So I guess in summary my viewpoint is this:

1) Spamming does not equal poor generalship. It can be a result of financial restraints with the cost of models. It can be down to building a narrative army. Spamming can be down to actually knowing you're making the right decisions in unit taking, as actually gimping your list does not make you a good general, but merely someone willing to devalue your opponent's win.

2) GW needs to work harder to make more codices where the options in HQ/Troop/Elite/Fast Attack/Heavy Support are not a mix of no brainers and avoid like the plagues. Also more effort should be done to distribute the quality amidst the sections. An army with a brilliant Fast Attack should not be lacking in Heavy Support. Save for Vanguard, Space Marines is a pretty sweet book with some great choices, and plenty of OK choices. Only a couple of bad eggs, like (imho) Vanguard. They also need to work a bit closer with bringing points costs and rules closer to lore.

IcedCrow
21-09-2013, 04:31
You'll notice above where I have stated I think two or three times now that spamming *can* be a substitute for poor generalship, not that it always is.

It takes most people about 10 minutes to go over an army list and pick out the units that are good and those that are horrible. Yes newbs can log on to warseer among other sites and find a list and then grab it and start going to town. The list is written, they just have to figure it out for themselves now. That takes most players I know on average 2-3 months of solidly playing it from day one. Back when the internet was not as prevalent it took about five to six months simply because local metas were more isolated and comparing notes was only really done at a local level as opposed to now at a global level within seconds.

With the internet, you can start off with a brand new army with a solid list without having to fall into any pitfalls of poor list design, and many players I know go this route. In fact, there are a few local guys that write the other guys' lists for them for events, and those guys play fairly well despite not designing their list because the list is strong.

Gimping your list does not make you skilled any more than winning with a power list makes you skilled. As I stated on page 1 and in several other areas, your list is merely the difficulty level of the game you wish to play. If you wish to play on easy, you will powerlist, as that gives you a list that is more forgiving. The more you move away from the power list, the less forgiving your list is, and thus harder to play and do well with. Neither of those has anything really to do with skill, it has to do with how more challenging you want the game to be past your opponent's choices. The gw universe is pathetically one dimensional in its balance. That being... its not.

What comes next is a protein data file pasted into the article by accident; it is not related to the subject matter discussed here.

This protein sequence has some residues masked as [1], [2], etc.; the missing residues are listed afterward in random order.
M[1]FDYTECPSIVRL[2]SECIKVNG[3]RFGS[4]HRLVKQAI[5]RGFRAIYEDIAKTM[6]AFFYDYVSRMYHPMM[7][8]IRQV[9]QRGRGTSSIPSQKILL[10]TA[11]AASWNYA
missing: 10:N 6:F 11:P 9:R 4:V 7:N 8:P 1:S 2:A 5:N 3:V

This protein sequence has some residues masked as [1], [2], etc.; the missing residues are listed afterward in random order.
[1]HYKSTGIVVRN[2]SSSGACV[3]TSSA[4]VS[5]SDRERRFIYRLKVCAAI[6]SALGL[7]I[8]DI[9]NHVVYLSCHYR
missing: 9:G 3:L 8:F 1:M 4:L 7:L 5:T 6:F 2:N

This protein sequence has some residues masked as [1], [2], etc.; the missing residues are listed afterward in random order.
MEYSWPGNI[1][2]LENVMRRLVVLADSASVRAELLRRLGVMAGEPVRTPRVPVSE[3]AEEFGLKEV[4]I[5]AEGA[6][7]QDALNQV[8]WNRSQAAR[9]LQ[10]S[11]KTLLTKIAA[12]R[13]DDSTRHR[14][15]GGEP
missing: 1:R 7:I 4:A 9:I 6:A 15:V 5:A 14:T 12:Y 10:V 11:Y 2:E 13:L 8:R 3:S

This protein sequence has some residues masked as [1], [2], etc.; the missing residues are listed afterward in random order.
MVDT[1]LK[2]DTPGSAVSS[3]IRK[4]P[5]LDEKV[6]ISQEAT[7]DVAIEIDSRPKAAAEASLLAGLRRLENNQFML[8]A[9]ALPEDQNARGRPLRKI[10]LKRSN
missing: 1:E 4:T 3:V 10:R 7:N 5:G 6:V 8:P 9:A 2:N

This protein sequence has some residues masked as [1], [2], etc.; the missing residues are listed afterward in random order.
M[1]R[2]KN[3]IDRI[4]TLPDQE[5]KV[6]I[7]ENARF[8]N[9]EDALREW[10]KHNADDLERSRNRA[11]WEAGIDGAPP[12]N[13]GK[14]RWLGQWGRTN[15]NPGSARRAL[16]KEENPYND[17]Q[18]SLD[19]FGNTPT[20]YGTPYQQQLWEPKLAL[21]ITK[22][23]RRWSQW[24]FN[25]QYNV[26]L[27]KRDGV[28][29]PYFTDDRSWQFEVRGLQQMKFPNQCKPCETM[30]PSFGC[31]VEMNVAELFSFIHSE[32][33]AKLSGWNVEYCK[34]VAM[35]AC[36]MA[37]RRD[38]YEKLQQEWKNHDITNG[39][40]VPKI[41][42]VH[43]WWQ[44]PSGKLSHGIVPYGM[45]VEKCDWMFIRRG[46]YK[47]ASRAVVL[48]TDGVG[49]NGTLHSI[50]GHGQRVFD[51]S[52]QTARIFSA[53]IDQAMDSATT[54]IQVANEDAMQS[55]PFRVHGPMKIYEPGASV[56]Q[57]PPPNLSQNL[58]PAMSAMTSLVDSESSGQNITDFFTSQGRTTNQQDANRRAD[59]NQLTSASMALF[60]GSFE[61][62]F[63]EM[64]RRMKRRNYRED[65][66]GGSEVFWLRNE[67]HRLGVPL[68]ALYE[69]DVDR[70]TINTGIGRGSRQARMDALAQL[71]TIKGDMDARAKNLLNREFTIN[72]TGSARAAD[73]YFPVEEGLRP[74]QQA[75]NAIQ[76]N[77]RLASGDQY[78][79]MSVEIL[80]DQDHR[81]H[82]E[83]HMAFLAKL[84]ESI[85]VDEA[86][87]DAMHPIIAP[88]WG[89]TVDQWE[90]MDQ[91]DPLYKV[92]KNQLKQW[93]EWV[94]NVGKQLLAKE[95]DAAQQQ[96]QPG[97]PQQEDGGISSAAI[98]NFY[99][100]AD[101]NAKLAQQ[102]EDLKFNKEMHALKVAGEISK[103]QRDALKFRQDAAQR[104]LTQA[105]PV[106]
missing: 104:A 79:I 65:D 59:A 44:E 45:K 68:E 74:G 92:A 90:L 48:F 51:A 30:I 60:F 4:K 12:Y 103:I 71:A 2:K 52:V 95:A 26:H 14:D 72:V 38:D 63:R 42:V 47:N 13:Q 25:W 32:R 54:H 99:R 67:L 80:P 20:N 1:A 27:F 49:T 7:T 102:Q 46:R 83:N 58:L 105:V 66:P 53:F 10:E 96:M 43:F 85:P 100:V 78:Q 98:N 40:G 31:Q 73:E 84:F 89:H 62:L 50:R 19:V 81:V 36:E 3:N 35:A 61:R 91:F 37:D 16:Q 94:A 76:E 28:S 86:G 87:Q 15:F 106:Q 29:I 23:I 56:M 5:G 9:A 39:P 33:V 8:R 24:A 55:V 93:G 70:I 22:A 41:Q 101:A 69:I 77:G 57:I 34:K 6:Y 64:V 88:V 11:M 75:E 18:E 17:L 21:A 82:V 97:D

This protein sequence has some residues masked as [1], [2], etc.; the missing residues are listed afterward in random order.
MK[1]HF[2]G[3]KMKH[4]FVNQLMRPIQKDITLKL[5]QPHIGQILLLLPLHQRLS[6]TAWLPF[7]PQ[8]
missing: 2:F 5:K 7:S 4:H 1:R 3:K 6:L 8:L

I don't see how playing a lower powered list is devaluing anything across the table. I have heard from many people in the years I've played that if you aren't power gaming that you are not playing properly and are insulting your opponent by not bringing your smash face list, but I don't agree with that philosophy in the least (if that is what you are conveying).

The Thirty
21-09-2013, 04:58
And if your intelligent, you dont play on a board where over half your army is visible from the enemy deployment zone.

With the vast majority of new armies getting tools that ignore cover, your point is moot. Tau are laughing all the way to the bank, while you cluster up to get that 'cover'.

Unless you're suggesting a city-fight battle for every game, blocking all LOS, first-turn will always be an advantage.

MasterDecoy
21-09-2013, 06:17
With the vast majority of new armies getting tools that ignore cover, your point is moot. Tau are laughing all the way to the bank, while you cluster up to get that 'cover'.

Unless you're suggesting a city-fight battle for every game, blocking all LOS, first-turn will always be an advantage.

You dont need city fight to have lots of LoS blocking terrain, Examples:
Thick Forest at least 4" tall, Or play with the sensible house rule that all forests count as "Dense" (can see into, but not through)
Hills, at least 2 tiers (Each tier is about 2" tall)
Mountain ridge way once again, 4" tall
Gullys and trenches (if your board can support them)
Abandoned outposts, the Fortress of redemption is amazing at blocking LoS
Walls, some at 1.5" high, some at 4" high
Rocky areas (scattered rocks ranging from 1.5" high to 4" high

Anything that is 4" high will block LoS to any standard vehicle/walker (possibly not a wraithnight, but you can huddle close to it)

and if at least 50% of your collection blocks LoS (my main preference is 50% blocking, 25% hindering and 25% only difficult) you shouldn't have a problem and as far as I am concerned, not having adequate terrain is a poor excuse anyway as its not hard to build/buy/commission someone to build.

Regardless of whatever the terrain setting (Cityfight, Jungle ambush, Installation ect), you should not be able to see into more than 33% of your opponents deployment zone from yours PERIOD.

Inquisitor Shego
21-09-2013, 06:43
You'll notice above where I have stated I think two or three times now that spamming *can* be a substitute for poor generalship, not that it always is.

So the answer to this thread is as we both agree, "sometimes"

Swordsman
21-09-2013, 06:44
you should not be able to see into more than 33% of your opponents deployment zone from yours PERIOD.

Can you show me where that quote is in the BRB?

Since it's not just an opinion, but apparently a fact..

MasterDecoy
21-09-2013, 06:54